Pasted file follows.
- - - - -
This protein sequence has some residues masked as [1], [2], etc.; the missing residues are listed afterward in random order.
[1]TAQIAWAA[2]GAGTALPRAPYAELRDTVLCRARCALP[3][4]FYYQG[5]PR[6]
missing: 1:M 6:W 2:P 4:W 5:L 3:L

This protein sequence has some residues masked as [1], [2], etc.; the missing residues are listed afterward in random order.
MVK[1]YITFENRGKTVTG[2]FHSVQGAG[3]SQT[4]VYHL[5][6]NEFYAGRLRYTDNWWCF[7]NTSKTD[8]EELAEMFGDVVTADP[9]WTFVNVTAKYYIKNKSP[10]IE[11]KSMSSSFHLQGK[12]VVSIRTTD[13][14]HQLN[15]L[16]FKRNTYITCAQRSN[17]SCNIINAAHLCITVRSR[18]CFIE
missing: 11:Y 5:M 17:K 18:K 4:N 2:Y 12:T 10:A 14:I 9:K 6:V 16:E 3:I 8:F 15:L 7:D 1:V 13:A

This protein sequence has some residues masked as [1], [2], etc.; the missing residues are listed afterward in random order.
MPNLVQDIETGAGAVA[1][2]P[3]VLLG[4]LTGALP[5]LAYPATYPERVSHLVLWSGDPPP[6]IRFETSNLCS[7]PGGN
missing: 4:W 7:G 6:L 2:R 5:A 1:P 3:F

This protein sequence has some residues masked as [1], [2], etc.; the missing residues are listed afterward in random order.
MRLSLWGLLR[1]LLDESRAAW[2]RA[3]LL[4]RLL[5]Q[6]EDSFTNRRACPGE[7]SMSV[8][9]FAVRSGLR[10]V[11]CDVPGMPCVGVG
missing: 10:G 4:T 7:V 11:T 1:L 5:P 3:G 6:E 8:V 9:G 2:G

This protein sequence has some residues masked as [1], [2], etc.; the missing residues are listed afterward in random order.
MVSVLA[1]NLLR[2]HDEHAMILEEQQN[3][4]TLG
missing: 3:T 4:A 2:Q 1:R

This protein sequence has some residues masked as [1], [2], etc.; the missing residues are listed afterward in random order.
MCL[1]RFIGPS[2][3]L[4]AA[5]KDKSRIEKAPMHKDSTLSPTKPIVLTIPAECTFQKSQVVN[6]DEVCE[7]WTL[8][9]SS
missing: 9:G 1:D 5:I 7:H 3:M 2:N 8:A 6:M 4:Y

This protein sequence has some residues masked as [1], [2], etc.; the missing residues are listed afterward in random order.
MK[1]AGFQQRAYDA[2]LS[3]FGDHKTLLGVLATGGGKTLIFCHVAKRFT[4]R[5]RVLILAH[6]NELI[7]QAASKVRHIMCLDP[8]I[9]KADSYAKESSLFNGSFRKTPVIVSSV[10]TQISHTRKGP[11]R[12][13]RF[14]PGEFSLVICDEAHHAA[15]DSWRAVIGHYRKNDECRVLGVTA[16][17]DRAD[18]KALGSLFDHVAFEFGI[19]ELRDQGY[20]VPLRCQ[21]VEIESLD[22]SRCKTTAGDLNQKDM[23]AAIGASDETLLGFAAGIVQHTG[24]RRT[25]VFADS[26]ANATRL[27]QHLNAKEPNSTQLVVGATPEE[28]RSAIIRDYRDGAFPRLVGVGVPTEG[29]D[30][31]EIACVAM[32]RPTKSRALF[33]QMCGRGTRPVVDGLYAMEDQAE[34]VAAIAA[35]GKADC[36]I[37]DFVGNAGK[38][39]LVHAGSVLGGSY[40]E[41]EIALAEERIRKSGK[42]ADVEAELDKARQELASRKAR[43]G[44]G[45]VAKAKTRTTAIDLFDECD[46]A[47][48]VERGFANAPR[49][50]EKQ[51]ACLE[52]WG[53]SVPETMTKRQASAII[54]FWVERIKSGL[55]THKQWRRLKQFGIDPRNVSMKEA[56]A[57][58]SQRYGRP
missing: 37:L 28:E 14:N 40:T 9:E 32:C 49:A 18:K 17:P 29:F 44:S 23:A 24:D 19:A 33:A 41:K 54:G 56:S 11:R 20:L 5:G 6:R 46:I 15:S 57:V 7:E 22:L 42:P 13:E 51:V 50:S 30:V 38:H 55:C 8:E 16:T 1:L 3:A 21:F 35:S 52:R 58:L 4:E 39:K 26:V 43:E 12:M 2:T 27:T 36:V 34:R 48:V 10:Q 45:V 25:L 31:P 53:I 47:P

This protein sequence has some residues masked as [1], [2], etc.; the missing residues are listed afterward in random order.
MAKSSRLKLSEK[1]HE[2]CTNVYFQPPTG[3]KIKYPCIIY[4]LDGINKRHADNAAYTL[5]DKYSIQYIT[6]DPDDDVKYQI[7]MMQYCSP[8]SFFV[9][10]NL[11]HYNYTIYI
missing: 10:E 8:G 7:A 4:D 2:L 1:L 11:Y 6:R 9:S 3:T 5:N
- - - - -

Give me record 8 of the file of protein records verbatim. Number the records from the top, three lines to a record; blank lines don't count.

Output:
This protein sequence has some residues masked as [1], [2], etc.; the missing residues are listed afterward in random order.
MAKSSRLKLSEK[1]HE[2]CTNVYFQPPTG[3]KIKYPCIIY[4]LDGINKRHADNAAYTL[5]DKYSIQYIT[6]DPDDDVKYQI[7]MMQYCSP[8]SFFV[9][10]NL[11]HYNYTIYI
missing: 10:E 8:G 7:A 4:D 2:L 1:L 11:Y 6:R 9:S 3:T 5:N